Ever since his mother was killed, seventeen-year-old Cayder Broduck has had one goal–to see illegal users of magic brought to justice. People who carelessly use extradimensional magic for their own self-interest, without a care to the damage it does to society or those around them, deserve to be punished as far as Cayder is concerned. Because magic always has a price. So when Cayder lands a once-in-a-lifetime opportunity to apprentice under a premier public defender, he takes it. If he can learn all the tricks of public defense, the better he’ll be able to dismantle defense arguments when he’s a prosecutor. Then he’ll finally be able to make sure justice is served. But when he meets the three criminals he’s supposed to defend, it no longer seems so black and white. They’re teenagers, like him, and their stories are . . . complicated, like his. Vardean, the prison where Cayder’s new clients are incarcerated, also happens to be at the very heart of the horrible tear in the veil between their world and another dimension–where all magic comes from.
I really enjoyed both Four Dead Queens and The Vanishing Half, so I was looking forward to her next book! And when I found out it was about a prison that holds those who have illegally used magic, I was even more eager to read it. I was ready for the dark and twisty world that is a lot more morally gray than it seems.
I really, really, really hate to admit it, but I didn’t love this book. I just don’t think it was for me. At lot of aspects sort of just felt there to me, I think.
At first, I was really intrigued by the world and the magic system and everything that it was made of. But, as the book went on, I found it less enchanting and mysterious and it sort of just felt like a fantasy world. I wanted more out of it. I felt like there was the potential for there to be a whole lot more to the magic, to the veil, to the everything that makes up the world, but it just didn’t go in that direction. I wanted more out of it.
I enjoyed the characters, but they also irritated me a bit. I wanted more out of them as well. There just sort of there. I wanted to like them, and I did like them to some extent, but I just wasn’t invested in them.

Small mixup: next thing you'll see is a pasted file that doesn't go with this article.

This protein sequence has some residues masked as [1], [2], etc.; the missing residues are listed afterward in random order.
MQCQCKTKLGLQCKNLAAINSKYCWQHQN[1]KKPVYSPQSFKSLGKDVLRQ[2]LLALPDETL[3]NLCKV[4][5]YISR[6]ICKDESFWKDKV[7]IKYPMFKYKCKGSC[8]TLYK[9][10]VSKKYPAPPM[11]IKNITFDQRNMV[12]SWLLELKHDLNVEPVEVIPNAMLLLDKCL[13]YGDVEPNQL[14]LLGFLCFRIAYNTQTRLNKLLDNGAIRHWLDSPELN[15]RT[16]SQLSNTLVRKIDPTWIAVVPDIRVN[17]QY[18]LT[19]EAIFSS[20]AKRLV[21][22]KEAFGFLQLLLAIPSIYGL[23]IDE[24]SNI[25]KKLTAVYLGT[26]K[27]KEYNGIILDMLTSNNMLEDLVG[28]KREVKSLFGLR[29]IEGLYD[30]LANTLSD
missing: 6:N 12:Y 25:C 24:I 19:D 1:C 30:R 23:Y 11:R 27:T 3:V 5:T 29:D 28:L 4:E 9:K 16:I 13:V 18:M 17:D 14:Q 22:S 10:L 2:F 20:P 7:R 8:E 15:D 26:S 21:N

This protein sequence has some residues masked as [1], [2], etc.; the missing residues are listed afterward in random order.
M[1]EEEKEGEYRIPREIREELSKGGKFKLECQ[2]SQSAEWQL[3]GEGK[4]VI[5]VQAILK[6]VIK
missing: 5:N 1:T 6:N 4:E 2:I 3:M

I also really, really wanted some of them to be queer. It’s not an unqueer book, there’s a small mention of a f/f relationship of side characters, but I got such queer vibes from basically all the main characters. And I really, really wanted the romantic pairings to be queer. And I knew that it probably wasn’t going to be queer, but I wanted it anyway! It was very weird. Of course, this is just a personal thing.
I think one of my biggest qualms with this book is that it does such a great job setting up the mystery, in setting up the plot into looking twisty and dark and mysterious, but then it just isn’t. When reveals happen, it just made the book seem like a straight line. Instead of the path actually being twisty, it was just boxes that could be pushed out of the way. I didn’t become more invested as more information was revealed. I think this is where I wanted more out of basically every aspect of this book. It’s fantastic at setting everything up, but I just didn’t love what the result of that setting up.
Overall, I don’t think this was a bad book, I think it just wasn’t for me. The writing was very good, and the characters are enjoyable. The world is actually pretty interesting. There were just things that I didn’t particularly enjoy. But, I do hope that other people who read this book do love it!
League Of Liars comes out February 22, 2022! You can add it on Goodreads and pre-order a copy in the meantime!